The ruins of the abbey of Leicester. The cloister is on the right, and the nave of the abbey church is on the left. The abbey was closed as part of Henry VIII’s Dissolution of Monasteries in 1538.

My paper has been accepted for the 2014 Annual Meeting of the Medieval Academy of America which will be held April 10-12, 2014 at the University of California in Los Angeles.  

Think the medieval inquisition was all heretics and witches? The original inquisition was focused on clerical misconduct. Inquisition was a legal framework that bishops could use for investigation and persecution. My research has explored how this process was used during the bishop’s regular visitation of monasteries. If you’re interested — come see me at the MAA 2014 conference next April — See below.


On December 3, 1440, the bishop of Lincoln, William Alnwick, conducted a routine visitation of the Augustinian abbey of Leicester. During his visit, however, Alnwick heard damning allegations against Leicester’s abbot, William Sadyngtone, who was accused of sexual incontinence, financial misconduct and most alarming of all, of being an active practitioner of witchcraft who regularly cast incantations in front of the other canons. What had begun as a somewhat mundane visitation quickly evolved into a full-scale episcopal investigation into the abbot’s conduct.[endnote Lincolnshire Archives Office, V/j/1 fol. 104-6.]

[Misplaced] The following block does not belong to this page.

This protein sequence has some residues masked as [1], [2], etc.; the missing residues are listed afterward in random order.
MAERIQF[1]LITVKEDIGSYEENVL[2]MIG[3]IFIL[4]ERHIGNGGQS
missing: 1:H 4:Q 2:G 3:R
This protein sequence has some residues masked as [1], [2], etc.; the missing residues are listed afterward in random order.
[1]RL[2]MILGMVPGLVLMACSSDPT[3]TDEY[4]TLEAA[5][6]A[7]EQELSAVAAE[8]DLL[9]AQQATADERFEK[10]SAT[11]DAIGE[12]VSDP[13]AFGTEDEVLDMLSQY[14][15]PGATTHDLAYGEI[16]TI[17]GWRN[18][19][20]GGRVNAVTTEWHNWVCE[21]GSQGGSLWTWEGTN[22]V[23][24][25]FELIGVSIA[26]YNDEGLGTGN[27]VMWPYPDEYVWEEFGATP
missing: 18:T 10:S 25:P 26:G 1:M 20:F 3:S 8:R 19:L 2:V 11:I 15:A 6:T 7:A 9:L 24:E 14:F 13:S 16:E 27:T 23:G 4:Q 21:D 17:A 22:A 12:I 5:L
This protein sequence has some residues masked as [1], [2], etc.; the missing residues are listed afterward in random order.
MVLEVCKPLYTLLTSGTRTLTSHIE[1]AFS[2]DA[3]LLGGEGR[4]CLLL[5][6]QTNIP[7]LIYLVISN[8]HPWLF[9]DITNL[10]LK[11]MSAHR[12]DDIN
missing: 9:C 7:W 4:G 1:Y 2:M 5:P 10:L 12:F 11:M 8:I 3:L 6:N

While accusations of abbatial witchcraft were certainly unusual, the episcopal apparatus of visitation was well-equipped to deal with nearly any sort of misconduct. In the record, visitations are normally referred to as inquisitiones praeparatoriae and indeed, an episcopal visitation was a type of inquisition. While the medieval inquisition is more commonly associated with the criminal persecution of heresy (particularly Cathars), this was not its original focus. Indeed, as a number of scholars have recently demonstrated, the inquisitio actually arose as a means of maintaining clerical discipline rather than prosecuting heretics.[endnote See for example Lotte Kéry, “Inquisitio – Denunciatio – Exceptio: Möglichkeiten der Verfahrenseinleitung im Dekretalenrecht,” Zeitschrift der Savigny-Stiftung für Rechtsgeschichte: Kanonistische Abteilung 87 (2001): 226–68.] The implication of these studies is that episcopal visitations of clergy influenced the later development of the more familiar judicial inquisition, not the other way around. In other words, the episcopal visitation was the original inquisition. However, while there is a wide range of scholarship concerning the use of inquisitio in criminal proceedings and the persecution of heresy, its association with episcopal visitation has attracted much less interest. Consequently, the exact process of inquisitio employed during episcopal visitations of monasteries is not well understood.

My paper will explore how visitatorial inquisition worked in practice based on a series of visitation records which detail numerous cases of monastic misconduct ranging from witchcraft to prostitution from fifteenth- and sixteenth-century Lincoln and Norwich between 1420-1530.